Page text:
Education About Asia: Online Archives

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Film Review Essay, Resources

Honor and Sacrifice: The Roy Matsumoto Story

PRODUCED AND DIRECTED BY LUCY OSTRANDER AND DON SELLERS DVD, 28 MINUTES, COLOR STOURWATER PICTURES, 2013 Reviewed by John H. Sagers Honor and Sacrifice: The Roy Matsumoto Story is an excellent case study that vividly illustrates issues surrounding early twentieth-century Japanese immigrants to the United States, their American-born children, and Japanese American military service during the Second World War. Narrated from the perspective of Roy Matsumoto’s daughter, Karen, the film has ...

Resources, Web Gleanings

Web Gleanings: Central Asia

CENTRAL ASIA AND THE SILK ROADS Silk Road Foundation URL: http://tiny.cc/u5go5w For anyone who wants information and historical facts about the Silk Roads, this is a good resource. There are historical chronologies and short biographies of those who traveled the Silk Roads, dating back to 959 BC, timelines, the history of silk, and maps. Silk Road URL: http://tiny.cc/jxj46w Produced by Jeffrey Hays, this site is rich in resources. There are details about the routes, the products, Samar...

Feature Article

A Commentary on Economic Education in the ROK and the U.S.

In some key respects, economic education in the Republic of Korea (ROK) and the United States is similar. Economics is often described as the science of decision making in a world of scarcity. Economic educators in each country share five comparable goals. First and foremost, there is an organized effort to impart pedagogical techniques and develop high-quality curricula centered on the effective teaching of basic economic topics, concepts, and applications. Second, both countries attempt to dev...

Feature Article

Economic Education in the Republic of Korea: New Directions

Sustaining the Republic of Korea’s (ROK) outstanding economic achievements in part means improving economic education. Historically, an agriculturally based economy with little industrialization, culture, and tradition shaped the ROK’s economy; and little advanced economic reasoning or understanding was required. Now that the ROK is an advanced economy, widespread economic literacy is imperative. Examples of critical economic knowledge and skills include rational consumption and production d...

EAA Interview

The Korean Economy: Past, Present, and Future: An Interview with Marcus Noland

Marcus Noland (PhD, Johns Hopkins University) is a Senior Fellow and the Executive Vice President and Director of Studies, Peterson Institute for International Economics, where from 2009 through 2012, he served as the deputy director. Noland is also a Senior Fellow at the East-West Center. He has held teaching or research positions at places such as Yale University, Johns Hopkins University, University of Southern California, Tokyo University, the Korea Development Institute, and the East-West C...

Feature Article

The U.S.-South Korea Economic Relationship

In 1979, Deng Xiaoping rose to power in China and began the process of economic modernization that has seen China develop into the world’s second-largest economy and become one of the United States’ largest trading partners. As significant as China’s economic development has been, much of what has been achieved in China follows prior economic successes in East Asia by Japan, the Republic of Korea—more commonly known as South Korea—and the other three “Little Dragons”: Hong Kong, Si...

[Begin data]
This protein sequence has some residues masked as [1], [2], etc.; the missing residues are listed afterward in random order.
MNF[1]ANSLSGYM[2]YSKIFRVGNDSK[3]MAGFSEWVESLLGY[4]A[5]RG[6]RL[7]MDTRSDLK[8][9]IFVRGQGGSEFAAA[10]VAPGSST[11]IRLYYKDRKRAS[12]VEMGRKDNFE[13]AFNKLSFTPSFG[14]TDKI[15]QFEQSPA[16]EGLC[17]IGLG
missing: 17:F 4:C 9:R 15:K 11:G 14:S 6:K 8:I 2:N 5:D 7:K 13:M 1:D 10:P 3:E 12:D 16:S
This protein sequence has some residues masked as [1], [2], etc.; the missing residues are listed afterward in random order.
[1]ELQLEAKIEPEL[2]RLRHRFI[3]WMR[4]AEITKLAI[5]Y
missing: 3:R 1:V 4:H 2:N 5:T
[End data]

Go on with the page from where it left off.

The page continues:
Feature Article

Tigers, Hard Workers, and Online Gamers: South Korea’s Political Economy Since 1980

Winter Sonata Warms up Japan In 2003, a new Korean drama debuted on Japanese television. Called Winter Sonata, it was the story of a young woman whose high school boyfriend dies, and years later, she meets another man who looks exactly like her former love. The show interwove themes of love, loss, and loyalty and quickly became Japan’s most popular foreign program—more watched than any American fare combined. The program’s male lead, Bae Yong-joon, developed a huge following among middle-...

Feature Article

Park Chung-Hee: An EAA Interview with Carter J. Eckert

Carter J. Eckert (PhD, Korean and Japanese History, University of Washington) is the Yoon Se Young Professor of Korean History at Harvard University, a position he has held since 2004. Professor Eckert has served as the Director of the Korea Institute at Harvard from 1993 to 2004. He has been teaching modern Korean history at Harvard since 1985. Eckert’s book Offspring of Empire: The Colonial Origins of Korean Capitalism received both the John K. Fairbank Prize in East Asian History from the A...

Feature Article

An Unpromising Recovery: South Korea’s Post-Korean War Economic Development: 1953-1961

In 1953, both North and South Korea were shattered by the destructive three-year Korean War that left upward of two million dead and cities and towns in ruin. Already poor prior to the war, neither country had very promising prospects for the future. However, in the first eight years after the conflict, North Korea carried out an impressive recovery under a highly organized, purposeful government that appeared to be laying the foundations for a modern industrial society. By contrast, South Korea...

Film Review Essay, Resources

The Films of Hayao Miyazaki: Shinto, Nature, and the Environment

The films of Hayao Miyazaki are some of the most popular in Japan and the rest of the world. Perhaps his most famous work, Spirited Away, is the highest-grossing domestic film in Japanese history. 1 It also won the Academy Award for Best Animated Feature in 2003. Over the past two decades, the Walt Disney Company has reissued English-language versions of Miyazaki’s films with the voice talents of such famous actors as Patrick Stewart, Claire Danes, and Billy Bob Thornton. Often, these films ca...